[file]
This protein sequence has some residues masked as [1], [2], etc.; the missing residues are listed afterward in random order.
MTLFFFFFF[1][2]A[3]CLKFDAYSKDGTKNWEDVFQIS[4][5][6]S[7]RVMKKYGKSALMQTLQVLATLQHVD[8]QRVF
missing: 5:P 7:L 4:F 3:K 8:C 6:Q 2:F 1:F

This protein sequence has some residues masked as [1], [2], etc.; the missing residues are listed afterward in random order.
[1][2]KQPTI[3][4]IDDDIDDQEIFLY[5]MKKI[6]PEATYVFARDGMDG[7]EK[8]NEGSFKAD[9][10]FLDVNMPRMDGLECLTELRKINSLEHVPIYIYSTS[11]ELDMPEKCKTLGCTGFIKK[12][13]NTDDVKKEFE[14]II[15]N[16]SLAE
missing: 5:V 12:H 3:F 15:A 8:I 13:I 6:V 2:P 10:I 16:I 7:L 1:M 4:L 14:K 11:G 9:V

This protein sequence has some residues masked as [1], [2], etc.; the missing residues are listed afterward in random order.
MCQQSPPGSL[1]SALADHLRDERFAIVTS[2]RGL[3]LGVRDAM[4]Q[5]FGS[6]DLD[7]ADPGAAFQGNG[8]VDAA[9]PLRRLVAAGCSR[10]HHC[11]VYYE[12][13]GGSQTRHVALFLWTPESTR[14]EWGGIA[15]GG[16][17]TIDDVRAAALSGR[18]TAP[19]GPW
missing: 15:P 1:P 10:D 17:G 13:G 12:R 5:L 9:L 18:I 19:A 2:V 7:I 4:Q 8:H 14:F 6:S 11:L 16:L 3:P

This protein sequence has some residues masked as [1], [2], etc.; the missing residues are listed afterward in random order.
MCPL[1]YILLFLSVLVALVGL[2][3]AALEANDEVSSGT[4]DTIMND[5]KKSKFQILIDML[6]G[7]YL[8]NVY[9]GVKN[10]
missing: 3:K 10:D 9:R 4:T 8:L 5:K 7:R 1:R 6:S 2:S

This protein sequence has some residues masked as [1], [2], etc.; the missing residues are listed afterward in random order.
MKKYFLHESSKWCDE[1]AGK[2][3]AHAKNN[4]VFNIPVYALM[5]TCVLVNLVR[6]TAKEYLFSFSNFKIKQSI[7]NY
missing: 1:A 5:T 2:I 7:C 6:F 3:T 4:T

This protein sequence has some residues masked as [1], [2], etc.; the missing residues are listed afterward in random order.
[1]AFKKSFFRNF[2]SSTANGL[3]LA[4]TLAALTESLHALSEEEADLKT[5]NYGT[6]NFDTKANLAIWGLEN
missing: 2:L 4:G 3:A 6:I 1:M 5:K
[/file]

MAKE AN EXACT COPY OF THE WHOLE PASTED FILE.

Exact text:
This protein sequence has some residues masked as [1], [2], etc.; the missing residues are listed afterward in random order.
MTLFFFFFF[1][2]A[3]CLKFDAYSKDGTKNWEDVFQIS[4][5][6]S[7]RVMKKYGKSALMQTLQVLATLQHVD[8]QRVF
missing: 5:P 7:L 4:F 3:K 8:C 6:Q 2:F 1:F

This protein sequence has some residues masked as [1], [2], etc.; the missing residues are listed afterward in random order.
[1][2]KQPTI[3][4]IDDDIDDQEIFLY[5]MKKI[6]PEATYVFARDGMDG[7]EK[8]NEGSFKAD[9][10]FLDVNMPRMDGLECLTELRKINSLEHVPIYIYSTS[11]ELDMPEKCKTLGCTGFIKK[12][13]NTDDVKKEFE[14]II[15]N[16]SLAE
missing: 5:V 12:H 3:F 15:A 8:I 13:I 6:V 2:P 10:I 16:I 7:L 1:M 4:L 14:K 11:G 9:V

This protein sequence has some residues masked as [1], [2], etc.; the missing residues are listed afterward in random order.
MCQQSPPGSL[1]SALADHLRDERFAIVTS[2]RGL[3]LGVRDAM[4]Q[5]FGS[6]DLD[7]ADPGAAFQGNG[8]VDAA[9]PLRRLVAAGCSR[10]HHC[11]VYYE[12][13]GGSQTRHVALFLWTPESTR[14]EWGGIA[15]GG[16][17]TIDDVRAAALSGR[18]TAP[19]GPW
missing: 15:P 1:P 10:D 17:G 13:G 12:R 5:L 9:L 18:I 19:A 2:V 7:I 4:Q 8:H 14:F 6:S 11:L 16:L 3:P

This protein sequence has some residues masked as [1], [2], etc.; the missing residues are listed afterward in random order.
MCPL[1]YILLFLSVLVALVGL[2][3]AALEANDEVSSGT[4]DTIMND[5]KKSKFQILIDML[6]G[7]YL[8]NVY[9]GVKN[10]
missing: 3:K 10:D 9:R 4:T 8:L 5:K 7:R 1:R 6:S 2:S

This protein sequence has some residues masked as [1], [2], etc.; the missing residues are listed afterward in random order.
MKKYFLHESSKWCDE[1]AGK[2][3]AHAKNN[4]VFNIPVYALM[5]TCVLVNLVR[6]TAKEYLFSFSNFKIKQSI[7]NY
missing: 1:A 5:T 2:I 7:C 6:F 3:T 4:T

This protein sequence has some residues masked as [1], [2], etc.; the missing residues are listed afterward in random order.
[1]AFKKSFFRNF[2]SSTANGL[3]LA[4]TLAALTESLHALSEEEADLKT[5]NYGT[6]NFDTKANLAIWGLEN
missing: 2:L 4:G 3:A 6:I 1:M 5:K